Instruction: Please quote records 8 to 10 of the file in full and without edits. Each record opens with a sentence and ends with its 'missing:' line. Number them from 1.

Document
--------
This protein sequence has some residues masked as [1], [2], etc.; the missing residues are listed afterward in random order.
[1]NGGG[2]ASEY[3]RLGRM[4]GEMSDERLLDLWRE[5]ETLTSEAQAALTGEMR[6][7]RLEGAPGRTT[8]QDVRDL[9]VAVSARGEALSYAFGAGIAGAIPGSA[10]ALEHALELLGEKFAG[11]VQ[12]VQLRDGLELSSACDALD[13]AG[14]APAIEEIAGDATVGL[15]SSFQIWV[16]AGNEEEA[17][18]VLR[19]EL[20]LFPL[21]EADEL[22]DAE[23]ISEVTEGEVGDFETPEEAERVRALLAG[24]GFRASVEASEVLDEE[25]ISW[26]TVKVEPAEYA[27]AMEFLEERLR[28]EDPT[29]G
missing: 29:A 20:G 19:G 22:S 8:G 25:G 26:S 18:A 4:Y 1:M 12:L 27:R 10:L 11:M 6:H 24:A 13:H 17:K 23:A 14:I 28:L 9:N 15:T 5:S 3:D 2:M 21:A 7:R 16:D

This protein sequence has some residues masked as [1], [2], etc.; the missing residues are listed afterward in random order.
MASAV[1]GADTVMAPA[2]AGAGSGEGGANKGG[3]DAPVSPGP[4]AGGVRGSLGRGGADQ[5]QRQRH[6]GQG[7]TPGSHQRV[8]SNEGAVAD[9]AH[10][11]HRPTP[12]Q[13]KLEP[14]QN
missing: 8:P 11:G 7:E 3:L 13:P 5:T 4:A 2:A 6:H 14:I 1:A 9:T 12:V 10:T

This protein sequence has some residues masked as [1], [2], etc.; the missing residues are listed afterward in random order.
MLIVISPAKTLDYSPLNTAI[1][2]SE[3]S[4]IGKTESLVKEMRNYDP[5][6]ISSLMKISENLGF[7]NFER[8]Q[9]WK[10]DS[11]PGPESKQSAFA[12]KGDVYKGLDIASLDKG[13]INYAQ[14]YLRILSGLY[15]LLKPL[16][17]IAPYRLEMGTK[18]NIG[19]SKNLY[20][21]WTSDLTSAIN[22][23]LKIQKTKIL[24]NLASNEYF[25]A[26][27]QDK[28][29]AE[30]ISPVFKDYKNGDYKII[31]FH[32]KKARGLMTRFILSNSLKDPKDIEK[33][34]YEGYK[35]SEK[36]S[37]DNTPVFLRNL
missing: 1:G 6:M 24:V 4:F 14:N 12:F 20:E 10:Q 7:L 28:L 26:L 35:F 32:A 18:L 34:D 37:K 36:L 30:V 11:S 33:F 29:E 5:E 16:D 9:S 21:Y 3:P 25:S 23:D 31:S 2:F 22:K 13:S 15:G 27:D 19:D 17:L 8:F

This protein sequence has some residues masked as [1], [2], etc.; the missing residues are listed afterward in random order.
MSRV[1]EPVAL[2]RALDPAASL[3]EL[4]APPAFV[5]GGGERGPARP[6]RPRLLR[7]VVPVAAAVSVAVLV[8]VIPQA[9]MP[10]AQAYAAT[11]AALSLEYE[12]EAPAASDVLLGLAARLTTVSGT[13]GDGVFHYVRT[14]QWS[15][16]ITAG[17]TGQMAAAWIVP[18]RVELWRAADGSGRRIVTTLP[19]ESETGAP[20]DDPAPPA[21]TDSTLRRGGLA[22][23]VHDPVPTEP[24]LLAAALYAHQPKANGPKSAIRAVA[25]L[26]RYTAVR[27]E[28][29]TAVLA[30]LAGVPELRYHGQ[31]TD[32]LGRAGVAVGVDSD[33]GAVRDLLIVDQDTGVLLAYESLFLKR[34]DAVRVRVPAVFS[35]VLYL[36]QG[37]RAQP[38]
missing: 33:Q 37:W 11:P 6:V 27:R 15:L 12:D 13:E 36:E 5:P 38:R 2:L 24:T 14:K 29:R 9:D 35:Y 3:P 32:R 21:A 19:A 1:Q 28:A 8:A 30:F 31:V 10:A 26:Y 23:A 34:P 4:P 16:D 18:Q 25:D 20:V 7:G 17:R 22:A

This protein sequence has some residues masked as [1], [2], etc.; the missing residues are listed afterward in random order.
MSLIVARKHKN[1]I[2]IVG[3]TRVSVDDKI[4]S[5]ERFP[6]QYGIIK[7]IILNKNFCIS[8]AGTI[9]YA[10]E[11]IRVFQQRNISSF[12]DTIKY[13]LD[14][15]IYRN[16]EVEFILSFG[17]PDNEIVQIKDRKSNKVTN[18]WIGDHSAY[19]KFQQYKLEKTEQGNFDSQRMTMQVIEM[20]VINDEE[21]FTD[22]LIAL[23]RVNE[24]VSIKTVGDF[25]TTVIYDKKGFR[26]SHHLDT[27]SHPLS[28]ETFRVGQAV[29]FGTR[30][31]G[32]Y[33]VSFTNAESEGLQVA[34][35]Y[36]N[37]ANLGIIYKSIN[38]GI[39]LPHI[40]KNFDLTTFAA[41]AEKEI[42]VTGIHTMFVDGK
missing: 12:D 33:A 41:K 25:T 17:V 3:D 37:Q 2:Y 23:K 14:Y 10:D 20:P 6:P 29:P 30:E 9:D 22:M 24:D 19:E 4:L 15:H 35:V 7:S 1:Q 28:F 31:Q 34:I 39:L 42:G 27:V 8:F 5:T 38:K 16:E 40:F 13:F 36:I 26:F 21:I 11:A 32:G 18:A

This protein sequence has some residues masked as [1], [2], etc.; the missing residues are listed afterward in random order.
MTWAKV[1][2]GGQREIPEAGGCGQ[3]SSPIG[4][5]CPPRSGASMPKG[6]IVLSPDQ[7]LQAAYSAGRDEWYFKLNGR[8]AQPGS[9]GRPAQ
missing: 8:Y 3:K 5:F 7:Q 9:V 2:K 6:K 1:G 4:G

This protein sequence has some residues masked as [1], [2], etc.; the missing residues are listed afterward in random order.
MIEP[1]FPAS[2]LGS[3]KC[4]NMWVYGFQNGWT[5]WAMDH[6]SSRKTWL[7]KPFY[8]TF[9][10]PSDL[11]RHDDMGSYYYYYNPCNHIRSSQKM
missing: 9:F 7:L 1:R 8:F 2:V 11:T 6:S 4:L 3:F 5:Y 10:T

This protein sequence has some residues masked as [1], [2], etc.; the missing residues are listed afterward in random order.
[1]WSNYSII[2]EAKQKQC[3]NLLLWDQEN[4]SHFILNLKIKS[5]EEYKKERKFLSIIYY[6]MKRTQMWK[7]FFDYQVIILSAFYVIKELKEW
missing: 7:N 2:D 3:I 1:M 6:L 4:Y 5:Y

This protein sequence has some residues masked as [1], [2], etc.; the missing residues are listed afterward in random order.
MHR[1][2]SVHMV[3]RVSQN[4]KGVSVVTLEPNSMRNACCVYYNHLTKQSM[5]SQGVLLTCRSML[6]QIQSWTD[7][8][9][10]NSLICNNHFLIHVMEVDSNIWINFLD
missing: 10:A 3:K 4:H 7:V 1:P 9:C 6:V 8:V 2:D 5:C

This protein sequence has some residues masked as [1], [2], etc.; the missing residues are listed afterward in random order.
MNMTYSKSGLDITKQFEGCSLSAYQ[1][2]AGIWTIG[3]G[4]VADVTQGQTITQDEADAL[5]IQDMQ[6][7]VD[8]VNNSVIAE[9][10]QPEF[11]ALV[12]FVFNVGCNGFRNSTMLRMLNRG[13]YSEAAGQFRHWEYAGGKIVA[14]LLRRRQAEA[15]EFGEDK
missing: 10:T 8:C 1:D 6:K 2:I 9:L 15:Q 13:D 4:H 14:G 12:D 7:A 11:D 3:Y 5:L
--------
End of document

This protein sequence has some residues masked as [1], [2], etc.; the missing residues are listed afterward in random order.
[1]WSNYSII[2]EAKQKQC[3]NLLLWDQEN[4]SHFILNLKIKS[5]EEYKKERKFLSIIYY[6]MKRTQMWK[7]FFDYQVIILSAFYVIKELKEW
missing: 7:N 2:D 3:I 1:M 6:L 4:Y 5:Y

This protein sequence has some residues masked as [1], [2], etc.; the missing residues are listed afterward in random order.
MHR[1][2]SVHMV[3]RVSQN[4]KGVSVVTLEPNSMRNACCVYYNHLTKQSM[5]SQGVLLTCRSML[6]QIQSWTD[7][8][9][10]NSLICNNHFLIHVMEVDSNIWINFLD
missing: 10:A 3:K 4:H 7:V 1:P 9:C 6:V 8:V 2:D 5:C

This protein sequence has some residues masked as [1], [2], etc.; the missing residues are listed afterward in random order.
MNMTYSKSGLDITKQFEGCSLSAYQ[1][2]AGIWTIG[3]G[4]VADVTQGQTITQDEADAL[5]IQDMQ[6][7]VD[8]VNNSVIAE[9][10]QPEF[11]ALV[12]FVFNVGCNGFRNSTMLRMLNRG[13]YSEAAGQFRHWEYAGGKIVA[14]LLRRRQAEA[15]EFGEDK
missing: 10:T 8:C 1:D 6:K 2:I 9:L 15:Q 13:D 4:H 14:G 12:D 7:A 11:D 3:Y 5:L